This Is Me Exhibition at Overton House

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Welcome to a Barnwood Trust podcast. We join Lidia, Lydia and Victoria in a conversation about the first ever art exhibition at Overton House, which is the home of Barnwood Trust.

Lidia and Lydia work for Barnwood Trust, building connections and belonging for people with disabilities and mental health challenges in the county of Gloucestershire.

Victoria is an artist, and together with Lidia and Lydia they make up the Curating team, showcasing the creative talents of people linked with Barnwood Trust. 

Lydia: Hi I’m Lydia.

Lidia: I am also Lidia.

Victoria: And I’m definitely not Lydia – my name is Victoria. [Laughter]

Lydia: And we are part of the co-curating team here at Overton House.

Lidia: Yeah, we are the co-curating team here at the new art gallery at Overton House, at Barnwood Trust. One of the reasons why we decided to start this exhibition project at Overton House is that, through our work in the community – and particularly linking up with individuals who have received grants through the Trust – we were finding that there were a lot of creative people out there that really wanted to show off their work, and we’re very proud of what they have done, and they were asking us ‘do you know where I can exhibit?’ And some exhibitions are quite hard for anyone to access, sometimes you have to pay, the waiting lists are massive, so we were finding that, actually, we were already linked with a lot of brilliant creative people, artists, that would absolutely love the opportunity to show off their work. So, having moved into a building with all its blank canvasses – blank walls – it just seemed like the perfect opportunity to bring those two together.

Victoria: I think the whole art exhibition project really stemmed from the fact that there were so many bare walls. That was the starting point, to see if something could be put on the walls, and from that the lead was taken with me having my artwork and thinking about how many other people could be taking place.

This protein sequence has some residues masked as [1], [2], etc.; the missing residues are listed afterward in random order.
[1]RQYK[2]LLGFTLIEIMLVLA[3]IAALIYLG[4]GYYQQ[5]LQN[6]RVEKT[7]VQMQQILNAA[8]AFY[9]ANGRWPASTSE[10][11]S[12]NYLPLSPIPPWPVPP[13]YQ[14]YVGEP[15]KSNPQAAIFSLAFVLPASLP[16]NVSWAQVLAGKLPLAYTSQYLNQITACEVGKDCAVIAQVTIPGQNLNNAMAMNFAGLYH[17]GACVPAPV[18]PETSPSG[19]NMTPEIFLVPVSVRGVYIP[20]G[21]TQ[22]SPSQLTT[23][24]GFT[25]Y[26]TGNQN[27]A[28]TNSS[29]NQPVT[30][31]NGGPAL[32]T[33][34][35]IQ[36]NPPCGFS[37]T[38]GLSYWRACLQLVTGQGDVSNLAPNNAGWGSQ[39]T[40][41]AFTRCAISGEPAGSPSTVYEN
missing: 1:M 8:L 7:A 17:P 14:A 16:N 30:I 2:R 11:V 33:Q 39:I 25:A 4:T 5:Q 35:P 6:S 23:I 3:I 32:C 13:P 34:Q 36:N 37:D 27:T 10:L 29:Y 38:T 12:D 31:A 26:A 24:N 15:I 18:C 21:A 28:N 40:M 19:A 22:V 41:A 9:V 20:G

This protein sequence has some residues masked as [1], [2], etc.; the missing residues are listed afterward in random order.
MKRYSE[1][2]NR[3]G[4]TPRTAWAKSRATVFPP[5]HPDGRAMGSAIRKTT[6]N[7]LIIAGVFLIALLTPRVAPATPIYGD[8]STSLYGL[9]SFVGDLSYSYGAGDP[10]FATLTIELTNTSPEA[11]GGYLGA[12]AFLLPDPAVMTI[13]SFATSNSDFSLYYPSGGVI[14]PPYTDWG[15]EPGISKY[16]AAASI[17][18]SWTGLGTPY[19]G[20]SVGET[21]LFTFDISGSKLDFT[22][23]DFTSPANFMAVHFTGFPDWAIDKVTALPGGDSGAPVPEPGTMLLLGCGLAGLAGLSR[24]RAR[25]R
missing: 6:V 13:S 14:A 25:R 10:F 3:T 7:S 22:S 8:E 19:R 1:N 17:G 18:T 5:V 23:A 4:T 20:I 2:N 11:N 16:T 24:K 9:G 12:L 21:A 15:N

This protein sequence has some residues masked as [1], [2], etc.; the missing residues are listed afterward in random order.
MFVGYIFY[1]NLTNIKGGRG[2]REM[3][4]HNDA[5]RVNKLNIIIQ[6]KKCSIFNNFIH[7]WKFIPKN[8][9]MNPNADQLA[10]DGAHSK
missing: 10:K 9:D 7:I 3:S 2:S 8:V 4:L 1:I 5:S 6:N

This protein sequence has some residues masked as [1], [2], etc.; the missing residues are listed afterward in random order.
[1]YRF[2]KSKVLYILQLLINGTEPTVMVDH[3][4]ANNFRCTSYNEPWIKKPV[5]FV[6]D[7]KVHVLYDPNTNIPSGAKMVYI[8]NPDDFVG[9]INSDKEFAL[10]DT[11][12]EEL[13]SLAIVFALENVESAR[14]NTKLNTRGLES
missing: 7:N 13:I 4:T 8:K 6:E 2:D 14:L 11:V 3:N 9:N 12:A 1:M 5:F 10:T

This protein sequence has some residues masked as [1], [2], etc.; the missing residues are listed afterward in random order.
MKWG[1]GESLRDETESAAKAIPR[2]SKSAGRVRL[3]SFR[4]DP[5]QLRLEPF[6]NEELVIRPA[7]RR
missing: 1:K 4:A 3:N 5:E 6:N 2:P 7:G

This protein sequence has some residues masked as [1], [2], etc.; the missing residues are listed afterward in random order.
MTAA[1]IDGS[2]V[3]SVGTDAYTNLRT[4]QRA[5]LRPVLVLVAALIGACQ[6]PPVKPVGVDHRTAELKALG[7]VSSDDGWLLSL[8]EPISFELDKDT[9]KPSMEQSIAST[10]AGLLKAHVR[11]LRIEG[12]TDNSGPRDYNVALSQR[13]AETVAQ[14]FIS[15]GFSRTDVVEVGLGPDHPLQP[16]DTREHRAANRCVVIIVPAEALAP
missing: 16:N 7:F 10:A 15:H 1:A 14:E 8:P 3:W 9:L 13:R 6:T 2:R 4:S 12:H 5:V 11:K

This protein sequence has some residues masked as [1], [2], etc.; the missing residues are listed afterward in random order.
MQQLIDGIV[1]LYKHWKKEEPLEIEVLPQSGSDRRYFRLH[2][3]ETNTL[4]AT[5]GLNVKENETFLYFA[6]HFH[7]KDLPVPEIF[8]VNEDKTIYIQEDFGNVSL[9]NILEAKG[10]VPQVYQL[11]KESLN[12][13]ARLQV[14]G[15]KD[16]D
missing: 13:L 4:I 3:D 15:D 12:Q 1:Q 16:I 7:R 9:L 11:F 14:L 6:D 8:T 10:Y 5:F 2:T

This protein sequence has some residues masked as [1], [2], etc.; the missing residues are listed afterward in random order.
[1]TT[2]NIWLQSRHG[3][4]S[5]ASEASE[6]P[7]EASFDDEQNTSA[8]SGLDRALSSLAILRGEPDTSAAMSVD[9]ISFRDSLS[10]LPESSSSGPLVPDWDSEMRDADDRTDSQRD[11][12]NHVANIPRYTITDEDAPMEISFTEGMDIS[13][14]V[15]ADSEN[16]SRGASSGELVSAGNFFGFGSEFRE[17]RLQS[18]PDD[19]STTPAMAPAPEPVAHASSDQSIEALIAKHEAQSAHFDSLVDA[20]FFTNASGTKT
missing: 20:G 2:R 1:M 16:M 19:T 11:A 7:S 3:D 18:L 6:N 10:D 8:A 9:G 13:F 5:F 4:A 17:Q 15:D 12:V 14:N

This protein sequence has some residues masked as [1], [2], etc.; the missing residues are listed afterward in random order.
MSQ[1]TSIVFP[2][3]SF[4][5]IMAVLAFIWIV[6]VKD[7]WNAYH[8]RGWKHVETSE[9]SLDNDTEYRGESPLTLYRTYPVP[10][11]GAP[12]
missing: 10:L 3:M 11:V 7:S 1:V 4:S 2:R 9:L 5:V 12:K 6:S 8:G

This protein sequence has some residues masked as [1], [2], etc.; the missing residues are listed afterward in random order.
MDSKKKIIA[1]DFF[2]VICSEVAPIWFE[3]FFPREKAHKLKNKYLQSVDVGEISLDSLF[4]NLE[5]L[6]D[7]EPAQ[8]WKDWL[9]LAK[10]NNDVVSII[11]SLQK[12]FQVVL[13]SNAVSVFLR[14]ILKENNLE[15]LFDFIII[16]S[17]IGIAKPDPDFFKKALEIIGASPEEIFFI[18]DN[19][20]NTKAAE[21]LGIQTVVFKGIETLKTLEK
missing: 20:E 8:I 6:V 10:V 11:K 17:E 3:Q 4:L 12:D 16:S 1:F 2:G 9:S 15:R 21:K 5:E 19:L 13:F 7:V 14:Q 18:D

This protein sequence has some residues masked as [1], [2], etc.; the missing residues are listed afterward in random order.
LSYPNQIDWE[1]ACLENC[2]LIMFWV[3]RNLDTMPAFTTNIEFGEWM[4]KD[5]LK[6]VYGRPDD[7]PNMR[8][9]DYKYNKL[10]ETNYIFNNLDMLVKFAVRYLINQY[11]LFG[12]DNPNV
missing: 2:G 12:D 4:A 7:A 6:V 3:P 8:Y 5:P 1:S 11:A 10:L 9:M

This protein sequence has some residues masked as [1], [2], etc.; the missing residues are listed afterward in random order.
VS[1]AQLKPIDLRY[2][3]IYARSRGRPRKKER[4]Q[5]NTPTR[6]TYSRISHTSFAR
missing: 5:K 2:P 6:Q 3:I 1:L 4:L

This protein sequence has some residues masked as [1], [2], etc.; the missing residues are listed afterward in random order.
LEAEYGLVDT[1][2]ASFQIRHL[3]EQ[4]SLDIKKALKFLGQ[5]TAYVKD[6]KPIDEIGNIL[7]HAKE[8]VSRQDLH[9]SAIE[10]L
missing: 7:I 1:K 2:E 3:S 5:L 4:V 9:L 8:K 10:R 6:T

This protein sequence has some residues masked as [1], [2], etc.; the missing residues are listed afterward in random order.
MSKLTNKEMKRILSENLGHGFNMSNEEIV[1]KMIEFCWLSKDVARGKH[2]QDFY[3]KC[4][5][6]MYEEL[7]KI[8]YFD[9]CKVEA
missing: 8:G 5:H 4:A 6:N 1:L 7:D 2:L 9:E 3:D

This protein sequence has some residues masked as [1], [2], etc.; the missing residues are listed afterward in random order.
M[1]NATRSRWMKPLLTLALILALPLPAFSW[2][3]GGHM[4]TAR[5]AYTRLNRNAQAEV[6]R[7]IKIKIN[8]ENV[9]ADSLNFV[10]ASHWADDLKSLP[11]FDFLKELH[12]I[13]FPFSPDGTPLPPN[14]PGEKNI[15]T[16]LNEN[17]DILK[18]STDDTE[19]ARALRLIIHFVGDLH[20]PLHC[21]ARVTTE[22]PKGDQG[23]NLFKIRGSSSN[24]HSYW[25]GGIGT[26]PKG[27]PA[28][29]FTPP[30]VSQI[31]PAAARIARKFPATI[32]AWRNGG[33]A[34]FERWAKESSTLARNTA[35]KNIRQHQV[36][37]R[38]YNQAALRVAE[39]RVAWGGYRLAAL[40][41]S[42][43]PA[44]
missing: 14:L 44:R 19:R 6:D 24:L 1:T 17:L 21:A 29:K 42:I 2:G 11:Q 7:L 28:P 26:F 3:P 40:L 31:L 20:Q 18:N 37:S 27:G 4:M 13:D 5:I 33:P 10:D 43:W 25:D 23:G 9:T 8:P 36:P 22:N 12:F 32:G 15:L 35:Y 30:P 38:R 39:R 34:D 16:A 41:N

Lydia: And I think as well, the amount of people that we get coming through Barnwood Trust wanting grants and how many people are interested in art and find wellbeing from doing art – it’s kind of something about celebrating that and everybody that works here in contributing, enabling people being able to do the art work, being able to see where that goes to and see it on the wall, even recognise the name from having worked with them.

Victoria: And a lot of people get into doing art and various craft things due to their disabilities. Where they’ve been used to their time being taken up with working and not really had the time for a hobby, suddenly they’ve got time, and the hobby becomes a bigger thing.

Lidia: It does. It becomes therapy doesn’t it, and a way to maintain wellbeing. And I’m pretty sure there’s a link between mental health, for example, and creativity, without a shadow of a doubt. I think that’s certainly something that I’ve discovered from being involved in this project, is seeing how closely those two are linked.

Victoria: It didn’t take me really long to come up with the name for my art, I came up with ‘The Art of Distraction.’ You can sit in your chair all day and you can think ‘I’m in pain,’ ‘I’m bored,’ ‘I should be doing this, I should be doing that.’ If you’ve got a distraction in your life, you’re halfway there to winning.

Lidia: Absolutely, yeah. The whole creative process is such a mindful activity and I think it gives people permission to truly be themselves without any judgement.

Victoria: And play! How often do you get a chance to have hours of just playing when you’re a grown up? Whether you’re knitting, whether you’re doing crochet, whether you’re making pots with clay, or whether you’re painting – and I end up with paint up to my elbows when I’m painting – you’re being a child again. It’s fun, and you’re allowed to have fun.

Lidia: It’s so much fun isn’t it.